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Why do Deer Get Velvet on Their Antlers?

Deer shedding its antler velvet

Nothing distinguishes a North American deer more than its antlers. Most members of the Cervidae mammal family possess them, including adult male moose, elk, caribou, mule deer, and white-tailed deer. The majority of female caribou also have antlers.

A deer's antlers are classified as organs and are used primarily for defensive measures and to fight for mating rights. The size of a rack indicates the health of the male possessing it because antlers take such ample physical resources to grow and carry. Therefore, the healthiest males produce the largest antlers. Their size and overall appearance help individuate the most viable and strongest bucks, which are most likely to successfully mate and pass along their genes to future generations.

Antlers have other purposes as well. They not only help establish dominance for food resources. They also help protect against predators and help deer create wallows that help cool the animals down in hot weather. Some deer use them to knock fruits from trees.

Antlers appear on male deer when the animal reaches puberty at about one year old. They comprise one of the fastest types of tissue organ growth known in any mammal. Unlike rigid cattle horns from the bovine family, antlers feel soft and spongy when they are young. While horns are comprised of keratin, antlers are calcified bones.

As mid-summer nears, antlers tend to reach their peak growth, and its cartilage begins to calcify. When deer testosterone levels grow high toward the end of summer, the blood vessels around the base of the antlers shut down and the antlers harden, transforming them into bone. After this point in time, the deer is no longer able to feel where its antlers are on its head.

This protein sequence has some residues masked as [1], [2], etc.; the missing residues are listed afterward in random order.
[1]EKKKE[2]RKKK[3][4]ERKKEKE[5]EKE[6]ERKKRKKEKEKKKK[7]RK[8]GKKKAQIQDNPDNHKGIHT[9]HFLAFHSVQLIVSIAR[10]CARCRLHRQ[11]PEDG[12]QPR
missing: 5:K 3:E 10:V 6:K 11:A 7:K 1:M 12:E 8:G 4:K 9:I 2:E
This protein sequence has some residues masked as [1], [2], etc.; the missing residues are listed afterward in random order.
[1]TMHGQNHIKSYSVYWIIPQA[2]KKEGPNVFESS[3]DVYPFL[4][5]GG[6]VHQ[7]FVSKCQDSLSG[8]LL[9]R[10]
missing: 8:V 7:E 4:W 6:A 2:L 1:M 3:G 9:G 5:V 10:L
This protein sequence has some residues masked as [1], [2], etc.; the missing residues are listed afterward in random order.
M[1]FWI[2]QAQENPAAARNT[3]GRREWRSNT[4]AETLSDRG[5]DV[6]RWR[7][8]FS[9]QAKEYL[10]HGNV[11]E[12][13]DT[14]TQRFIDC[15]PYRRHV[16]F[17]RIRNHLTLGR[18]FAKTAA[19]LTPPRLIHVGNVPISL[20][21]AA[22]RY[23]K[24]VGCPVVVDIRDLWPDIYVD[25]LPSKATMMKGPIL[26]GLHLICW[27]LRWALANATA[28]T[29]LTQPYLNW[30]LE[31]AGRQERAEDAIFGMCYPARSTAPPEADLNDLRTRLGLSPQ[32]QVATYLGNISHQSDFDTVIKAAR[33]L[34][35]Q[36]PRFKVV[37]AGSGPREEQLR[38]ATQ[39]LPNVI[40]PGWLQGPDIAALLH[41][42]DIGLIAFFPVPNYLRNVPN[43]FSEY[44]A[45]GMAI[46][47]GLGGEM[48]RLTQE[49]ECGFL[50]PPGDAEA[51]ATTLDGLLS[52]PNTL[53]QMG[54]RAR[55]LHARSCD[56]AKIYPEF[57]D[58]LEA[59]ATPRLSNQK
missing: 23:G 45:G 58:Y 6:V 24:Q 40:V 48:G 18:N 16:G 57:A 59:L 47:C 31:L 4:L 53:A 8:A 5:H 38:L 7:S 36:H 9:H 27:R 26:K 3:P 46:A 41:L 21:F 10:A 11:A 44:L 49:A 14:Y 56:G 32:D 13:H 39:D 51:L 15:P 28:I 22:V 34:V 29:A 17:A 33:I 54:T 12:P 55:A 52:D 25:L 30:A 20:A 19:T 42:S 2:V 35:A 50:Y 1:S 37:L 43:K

What is the purpose of Deer Velvet?

Once each year, a furry outside layer of skin appears and covers the antlers. This layer of skin is known as velvet, named for its soft, velvety appearance. Deer in this stage of antler development are said to be in velvet, and in some states, concessions are made for hunters during this stage of antler development.

This special tissue layer provides the necessary nutrition to promote antler growth, which typically begins in spring shortly after the deer cast off their antlers. This leaves a bloody spot that slowly scabs over.

A thin skin covering develops over the tissue covering the antler base. This is known as the pedicle. A small discolored spot begins to develop at the center of the pedicle which triggers a chemical reaction that starts the development of new antlers.

At this stage, the blood flow grows heavier to the pedicle and the thin skin begins to protrude upward through a number of shallow arteries. Minerals cause the antlers to grow in magnitude as nutrients are disbursed on various protein bases that are established by streams of blood. This growth continues for approximately five months, usually ending around August.

Small fibers can be observed on antlers during the growing process, but one the antlers mature, they are much more visible. The fibers serve as sensory receptacles for the deer. Any time they brush across a surface or touch anything, the buck can sense it, helping the animal avoid damage to the antlers. It also enables the buck or female caribou to memorize where its headgear sits once it no longer has velvet on it.

Crucial to their survival, it is necessary for deer to regrow their antlers quickly. They can grow as fast as an entire inch per day. It takes around four months for antlers to fully develop.

According to the U.S. Fish and Wildlife Service, the velvet dries up just before the breeding season and the deer rub it off on surrounding vegetation.


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